Get up and play! This double fun bundle for all ages contains two active Kinect games from Virtual Air Guitar Company that are easy to learn but challenge your accuracy and dexterity with active, responsive and satisfying gameplay. Squid Hero takes 1 or 2 players on a cheery and colorful arcade adventure, where you’ll smash ice cubes to save the world from a new ice age. In Boom Ball, you get to hit balls, smash bricks and solve puzzles across 55 inventive levels.

Microsoft’s Windows 10 is nearly upon us, and from what we’ve seen so far, it looks like a seriously huge improvement over the disaster that was Windows 8.
But regardless of how much better Windows 10 is than its predecessor — which, again, was awful — the big question on many minds will be: How does Windows 10 compare to Apple’s OS X?
And, sure, while there are plenty of things that Windows 10 seems to have “borrowed” from OS X — the new notification panel is just like the Notification Center in OS X, and Windows’ Task View is a dead ringer for Apple’s Mission Control — there are a bunch of features in Windows 10 that OS X can’t match. Here are five of the most notable.

1. Scribble on web pages

Yep, we’re going there: Touchscreens were both a curse and a blessing for Windows 8. When Windows 8 first came out, using a touchscreen on a laptop or desktop felt strange and confusing. But after a while, you came to expect your PC to have a screen that responded to your touch.
Windows 10 is doubling down on touchscreen capabilities by letting you do things like annotate webpages using the new Microsoft Edge Web browser by writing directly on the screen, so long as your computer has a touchscreen display. Once you write on the page, you can save your chicken scratch as an image file or share it with your friends and colleagues.
Oh, and you’ll still be able to play touch-based games like Fruit Ninja.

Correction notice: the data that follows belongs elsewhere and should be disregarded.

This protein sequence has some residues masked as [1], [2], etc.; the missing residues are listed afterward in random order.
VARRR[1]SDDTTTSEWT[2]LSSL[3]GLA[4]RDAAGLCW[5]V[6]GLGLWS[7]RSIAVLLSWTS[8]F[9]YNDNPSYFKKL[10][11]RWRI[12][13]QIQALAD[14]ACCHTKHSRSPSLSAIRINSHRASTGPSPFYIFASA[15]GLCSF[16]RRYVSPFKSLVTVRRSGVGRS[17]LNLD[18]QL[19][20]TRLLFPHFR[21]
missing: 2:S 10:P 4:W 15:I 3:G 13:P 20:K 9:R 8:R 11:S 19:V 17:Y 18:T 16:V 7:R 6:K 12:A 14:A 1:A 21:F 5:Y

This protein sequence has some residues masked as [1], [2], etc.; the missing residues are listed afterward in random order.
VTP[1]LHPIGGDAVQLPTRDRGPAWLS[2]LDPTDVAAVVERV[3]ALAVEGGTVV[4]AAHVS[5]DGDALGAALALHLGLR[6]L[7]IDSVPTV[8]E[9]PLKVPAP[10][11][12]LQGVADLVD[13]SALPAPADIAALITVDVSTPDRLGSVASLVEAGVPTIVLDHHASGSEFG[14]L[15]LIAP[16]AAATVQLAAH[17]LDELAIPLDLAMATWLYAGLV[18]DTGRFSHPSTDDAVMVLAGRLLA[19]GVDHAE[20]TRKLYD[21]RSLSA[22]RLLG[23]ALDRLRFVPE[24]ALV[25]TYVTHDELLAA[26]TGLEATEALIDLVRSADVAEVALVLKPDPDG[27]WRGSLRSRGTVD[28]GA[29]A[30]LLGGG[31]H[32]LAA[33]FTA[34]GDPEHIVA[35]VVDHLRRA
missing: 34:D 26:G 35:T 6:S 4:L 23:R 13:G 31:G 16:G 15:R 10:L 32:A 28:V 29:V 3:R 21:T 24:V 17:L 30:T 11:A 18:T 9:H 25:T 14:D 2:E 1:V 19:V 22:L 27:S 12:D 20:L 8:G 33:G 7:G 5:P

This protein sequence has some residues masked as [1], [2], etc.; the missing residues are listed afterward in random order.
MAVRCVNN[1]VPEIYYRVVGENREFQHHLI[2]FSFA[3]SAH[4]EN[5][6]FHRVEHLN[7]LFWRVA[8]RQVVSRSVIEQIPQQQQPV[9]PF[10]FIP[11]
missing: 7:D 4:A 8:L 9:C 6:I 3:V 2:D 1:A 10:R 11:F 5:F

2. Switch between desktop and tablet

Speaking of touchscreens, Windows 10 will also work much better when used on laptop-tablet hybrids such as the Lenovo ThinkPad Yoga, thanks to its new Continuum Mode.
With Continuum, you’ll be able to use your Surface Pro 3 like a regular Windows 7-style laptop and then automatically switch to the Windows 8-style tablet mode when you disconnect the Surface’s keyboard.
Your Apple friends, on the other hand, will still have to carry around their iPads and MacBooks if they want to have both a tablet and laptop.

3. Search by voice

OK, the concept for Microsoft’s Cortana digital assistant is a pretty big rip-off of Apple’s Siri. But whereas Siri is trapped on the iPhone and iPad, Cortana is coming to your desktop and laptop PC, which means you’ll be able to search the Web and your PC using just your voice.
But Cortana is more than just someone to talk to when you’re lonely: She, er, it will also provide you with weather updates and sports scores, help manage your schedule, and more — all on your desktop, laptop, or laptop-tablet hybrid.

4. Stream Xbox One games

Xbox One and Windows 10 are going to be excellent bedfellows, thanks to Windows 10’s new Xbox One game-streaming. As the name implies, the feature will let you wirelessly stream your Xbox One games directly to your Windows 10 desktop, laptop, or tablet over your home’s Wi-Fi network, so you’ll be able to play Call of Duty from the comfort of wherever.
But that’s not all Xbox One streaming gets you. It will also let you play multiplayer games with your friends who have an Xbox One from your PC — a feature gamers have wanted for years.

5. Play the hottest games

Of course, like its predecessors, Windows 10 will be the go-to operating system for anyone who wants to play the latest and greatest computer games with the best graphics possible. Sure Apple’s App Store offers some game titles. But the selection is nothing like what’s available for Windows. So if you want to be able to play things like The Witcher 3: Wild Hunt or Mortal Kombat X, you’re going to need a Windows 10 PC.